by Jeremy Tiers, Director of Admissions Services
As a college admissions recruiter you’re tasked with managing one or more recruiting territories. To be an effective, consistent recruiter who gets more “yes’s” than “no’s” from his or her prospects, you must be able to plan and execute both on and off-campus recruiting presentations.
“Presentation” might not be the appropriate word actually. I say that because you don’t give recruiting presentations to prospective students and parents the same way that a business/sales professional might to a prospective client. If any of you are currently doing it that way, stop right now. There are fundamental differences in what you want to do as an admissions counselor who’s trying to connect with today’s teenager.
Having said all of that, “presentation” is the best word that I could come up with because it really brings together all the elements of the process that you use to recruit a prospective student. We’re not just talking about the opportunities you have to go into a prospect’s school and talk to them about all the great things your college/university has to offer or speaking briefly with them at a college fair. “Presentations” can include a lot more:
- The letters and emails that you write. That’s part of your presentation.
- The phone calls that you make. That’s part of your presentation.
- Things that are said about your school (and possibly even you) on the world-wide-web. That’s part of your presentation.
- When a prospect comes to visit your campus. That’s a part of your presentation.
You can’t overlook one area of your overall presentation and expect consistent success.
Here are 5 things that I recommend you incorporate as a part of your next recruiting presentation.
- Believe in, and be enthusiastic, about your school. As part of your overall recruiting presentation you must have complete confidence that your institution is the best option for your prospect. This is something I see newer counselors struggle with, specifically when it comes to competing against bigger name colleges for the same students. If you don’t believe that you’re going to win those battles then neither will your recruits. Today’s prospective student is looking for someone who is confident that his or her college offers that “right fit.” If you don’t display enthusiasm about your school don’t expect them to be excited about the idea of spending the next four years there.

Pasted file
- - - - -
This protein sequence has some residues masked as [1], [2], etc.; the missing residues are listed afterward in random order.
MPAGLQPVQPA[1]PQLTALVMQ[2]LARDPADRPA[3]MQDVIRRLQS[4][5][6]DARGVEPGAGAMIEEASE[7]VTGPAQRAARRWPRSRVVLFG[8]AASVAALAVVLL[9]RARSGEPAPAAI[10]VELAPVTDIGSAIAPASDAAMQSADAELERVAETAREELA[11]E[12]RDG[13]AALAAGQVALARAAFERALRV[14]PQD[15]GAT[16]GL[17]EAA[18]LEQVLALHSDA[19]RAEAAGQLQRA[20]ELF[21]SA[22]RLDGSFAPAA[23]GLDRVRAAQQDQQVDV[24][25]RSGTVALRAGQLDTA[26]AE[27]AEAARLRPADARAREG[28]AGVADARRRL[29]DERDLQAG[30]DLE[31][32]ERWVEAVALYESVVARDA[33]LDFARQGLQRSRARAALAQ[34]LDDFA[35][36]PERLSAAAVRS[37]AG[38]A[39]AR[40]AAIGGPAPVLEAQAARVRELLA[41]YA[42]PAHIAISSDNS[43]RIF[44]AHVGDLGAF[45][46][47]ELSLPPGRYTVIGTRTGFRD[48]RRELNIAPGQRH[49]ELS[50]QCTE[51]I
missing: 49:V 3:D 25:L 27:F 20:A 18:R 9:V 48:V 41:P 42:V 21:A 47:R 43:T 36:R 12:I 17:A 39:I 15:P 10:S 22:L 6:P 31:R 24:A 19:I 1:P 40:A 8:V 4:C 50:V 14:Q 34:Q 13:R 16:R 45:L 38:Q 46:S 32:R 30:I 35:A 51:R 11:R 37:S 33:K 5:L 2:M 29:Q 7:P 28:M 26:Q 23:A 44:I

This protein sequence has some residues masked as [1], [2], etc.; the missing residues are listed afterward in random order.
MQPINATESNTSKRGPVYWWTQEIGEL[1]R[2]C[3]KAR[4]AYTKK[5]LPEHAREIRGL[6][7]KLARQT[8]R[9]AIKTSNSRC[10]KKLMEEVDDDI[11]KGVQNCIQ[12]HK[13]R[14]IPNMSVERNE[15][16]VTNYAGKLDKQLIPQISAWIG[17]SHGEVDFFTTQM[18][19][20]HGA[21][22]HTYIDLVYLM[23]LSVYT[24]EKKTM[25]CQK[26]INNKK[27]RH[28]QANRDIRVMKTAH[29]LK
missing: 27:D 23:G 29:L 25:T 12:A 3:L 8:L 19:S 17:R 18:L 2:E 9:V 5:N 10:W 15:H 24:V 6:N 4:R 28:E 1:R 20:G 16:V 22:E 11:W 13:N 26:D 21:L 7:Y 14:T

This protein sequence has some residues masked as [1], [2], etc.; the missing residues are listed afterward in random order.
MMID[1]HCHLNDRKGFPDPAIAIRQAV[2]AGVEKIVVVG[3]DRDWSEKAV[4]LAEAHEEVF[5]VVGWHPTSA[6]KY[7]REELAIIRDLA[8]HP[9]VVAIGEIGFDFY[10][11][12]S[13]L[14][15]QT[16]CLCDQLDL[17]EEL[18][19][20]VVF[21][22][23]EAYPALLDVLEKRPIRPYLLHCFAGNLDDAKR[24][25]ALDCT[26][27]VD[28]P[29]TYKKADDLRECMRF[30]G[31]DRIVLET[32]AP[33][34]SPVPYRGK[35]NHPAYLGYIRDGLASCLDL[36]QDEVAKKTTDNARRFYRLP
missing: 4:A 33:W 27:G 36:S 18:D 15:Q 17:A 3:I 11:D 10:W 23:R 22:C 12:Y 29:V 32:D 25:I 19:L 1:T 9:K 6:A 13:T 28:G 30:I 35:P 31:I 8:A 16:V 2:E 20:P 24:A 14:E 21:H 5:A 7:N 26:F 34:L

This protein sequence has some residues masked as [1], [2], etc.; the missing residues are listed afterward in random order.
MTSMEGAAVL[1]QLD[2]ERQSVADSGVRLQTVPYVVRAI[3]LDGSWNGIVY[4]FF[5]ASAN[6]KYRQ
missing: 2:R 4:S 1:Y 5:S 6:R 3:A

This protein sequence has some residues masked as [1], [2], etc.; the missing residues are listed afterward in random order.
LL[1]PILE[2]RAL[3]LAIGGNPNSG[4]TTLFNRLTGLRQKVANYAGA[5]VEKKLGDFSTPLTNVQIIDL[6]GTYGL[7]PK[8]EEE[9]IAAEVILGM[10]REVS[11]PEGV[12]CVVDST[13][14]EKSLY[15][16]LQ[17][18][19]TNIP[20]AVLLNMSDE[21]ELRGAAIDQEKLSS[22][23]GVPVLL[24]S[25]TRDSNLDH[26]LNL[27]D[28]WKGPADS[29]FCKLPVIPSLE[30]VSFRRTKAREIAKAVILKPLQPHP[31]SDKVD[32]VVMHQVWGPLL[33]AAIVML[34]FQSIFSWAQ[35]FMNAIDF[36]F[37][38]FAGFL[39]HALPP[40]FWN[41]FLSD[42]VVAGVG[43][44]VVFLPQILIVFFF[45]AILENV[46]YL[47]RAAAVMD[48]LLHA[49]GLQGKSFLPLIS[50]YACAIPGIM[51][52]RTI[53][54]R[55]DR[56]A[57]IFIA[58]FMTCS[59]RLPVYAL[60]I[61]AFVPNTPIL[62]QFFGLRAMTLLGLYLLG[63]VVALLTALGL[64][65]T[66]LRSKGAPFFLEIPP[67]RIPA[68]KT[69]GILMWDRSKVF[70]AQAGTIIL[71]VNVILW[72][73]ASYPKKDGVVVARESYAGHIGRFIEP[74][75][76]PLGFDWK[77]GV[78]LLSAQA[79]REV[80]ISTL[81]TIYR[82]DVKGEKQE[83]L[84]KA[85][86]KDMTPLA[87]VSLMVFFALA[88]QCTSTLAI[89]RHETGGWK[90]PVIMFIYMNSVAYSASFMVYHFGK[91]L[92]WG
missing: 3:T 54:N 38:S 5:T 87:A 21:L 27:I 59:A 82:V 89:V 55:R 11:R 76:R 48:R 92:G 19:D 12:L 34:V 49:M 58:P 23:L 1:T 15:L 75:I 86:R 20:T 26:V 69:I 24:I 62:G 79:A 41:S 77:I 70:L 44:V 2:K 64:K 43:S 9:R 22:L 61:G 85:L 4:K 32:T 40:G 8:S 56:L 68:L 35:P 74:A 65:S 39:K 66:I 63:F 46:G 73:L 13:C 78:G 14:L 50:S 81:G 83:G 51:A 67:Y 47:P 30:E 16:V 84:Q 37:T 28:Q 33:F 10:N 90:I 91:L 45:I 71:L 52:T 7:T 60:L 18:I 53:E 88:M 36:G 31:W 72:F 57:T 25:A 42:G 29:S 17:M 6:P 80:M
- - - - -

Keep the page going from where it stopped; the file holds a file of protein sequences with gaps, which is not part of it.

- Share stories. The most successful public speakers tell stories to get their points across. Each of you has success stories with past recruits. Sharing those relatable stories with your prospects will make a much greater impact than relying on statistics, rankings and PowerPoint slides.
- Focus on helping your prospects reach their goals. Every single one of your prospects has goals. Are you helping him or her connect the dots, as well as showing them how you and your school will help them achieve those goals? You need to be! Make it your goal to explain how what you do each step of the way during the recruiting process helps your prospect achieve their goals. If you’re not sure what your recruit’s goals are, go ahead and ask them. Always remember it’s about them, not you.
- Ask amazing questions. I want you to come up with one for your first letter, your first email, your first phone call, and for when you first meet. I’m talking about questions that make your prospect stop and really think about the answer before they give it to you. Whenever you’re able to ask a question they haven’t been presented with before, that’s a sign of a great presentation.
- Anticipate objections. In the past I’ve shared strategies for dealing with various objections. Rarely will you not get at least one objection. You know what the common ones are. Once you’ve started cultivating your relationship with your prospect, try putting yourself in their shoes and asking yourself what you might be concerned about. Then, develop your response and be ready to address it at the appropriate time.
These five principles can help you form the basis for a really effective recruiting “presentation,” which will help you make a big impact on this next recruiting class you’re starting to contact.
Do you have questions? Email me directly at firstname.lastname@example.org